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The sermon for week January 29, 2017

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Bumper Sticker Faith

I’ve told the story of my conversion from a creationist to someone who believes in evolution and will retell it again now. Evolution being the fact that things change over time, and let’s be clear: it’s just a theory. A theory like gravity. Gravity is the theory that keeps you from flying off the planet at this present moment. Just a theory.

I was a sophomore in high school when I took my first biology class. We had this new teacher Mrs. Barden. She was funny and brash. Any time she brought up the age of the earth or the fact that we are primates, I would voice my objection. It got so bad that she brought in a local priest. He took me out in the hallway and said, “Lindon, I’ve heard that you’ve been disruptive in class.”

I said something about how I had to defend the Bible. He then said, “Catholics aren’t creationists! That’s a Protestant thing! We invented biology! Gregor Mendel who you will soon learn about, was the priest who first discovered genetics!” I was converted right then and there.

I have always been fond of science. I loved watching Disney Nature and Disney’s True Life Adventures. National Geographic Explorer was a staple every Sunday night. We’d gather around the television in the days before DVR and watch it together as a family, commercials and all. I don’t really know what caused me to think I was a creationist. I chalk it up to my lazy and non-curious theological mind at the time. It was just easier to believe in creationism than to go through the work of being an evolutionist. Having to take a class, study, pass tests, you know… Learn. I liked the ordered world presented by creationism. It’s in an understandable timeline, thousands of years not billions. Things are made, and they don’t change. It’s hard to understand how a mighty timber wolf that can run for miles and kill elk and deer changes over time into a pug who can barely breathe.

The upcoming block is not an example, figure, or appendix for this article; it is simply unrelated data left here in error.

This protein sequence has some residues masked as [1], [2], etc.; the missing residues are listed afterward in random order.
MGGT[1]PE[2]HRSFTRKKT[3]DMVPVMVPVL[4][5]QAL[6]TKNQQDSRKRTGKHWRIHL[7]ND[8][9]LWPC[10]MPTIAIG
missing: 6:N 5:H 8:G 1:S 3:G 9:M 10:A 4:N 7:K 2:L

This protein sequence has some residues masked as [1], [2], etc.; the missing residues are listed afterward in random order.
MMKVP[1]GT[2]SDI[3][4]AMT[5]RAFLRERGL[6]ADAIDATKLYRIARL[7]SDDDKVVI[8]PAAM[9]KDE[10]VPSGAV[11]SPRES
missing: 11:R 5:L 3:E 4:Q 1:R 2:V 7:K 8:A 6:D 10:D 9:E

The differences of breeds and species, the nuances of genetics, and the unpredictability of mutations are hard to fit into a theology that demands a completely knowable God. Yet that is not the God we have. The God we have is wrapped in mystery and says, “My ways are not your ways.” I believe that God allows free will, our free will to choose our actions, as well as free will at the cellular level. Every cell has a timer in it to say when it will die. We call these normal cells. Yet there are cells that don’t have this feature. Cells who want to be immortal sound like a good idea. But we call those cancer cells. Immortality comes at a great cost and maybe some cells choose that route. God sets natural law I believe, yet God allows us to co-create and play jazz alongside God. A God who is a male, who is a king, who doesn’t allow free will and leaves people to their fate is simpler, more easily understood, might feel safer but way more problematic and frankly unbiblical. It’s not the God we meet in Jesus Christ.

The part of the story I haven’t told is what happens after. Mrs Barden and I became friends. I found that I actually enjoyed learning from someone who is smart, funny, and passionate about their subject. I also found she had a deep and abiding faith that was very complex, compelling and inspiring. Her view of God was not the safe, fatalistic king but the ground and source of our being. The God who allows jazz, God who was the source of all things that set the laws but then coaxed and guided, never demanding that things go a certain way.

I was inspired by that view and started to grow in knowledge and faith. To consider God in a new way. Sometime later, I saw this bumper sticker that I thought summed up my new faith position. It was a bumper sticker that said, “I believe in the big bang theory! God spoke and bang it happened.” I thought this showed my belief in the big bang and the standard model of physics that I had learned about in my freshmen science class and my faith claim that God was behind it.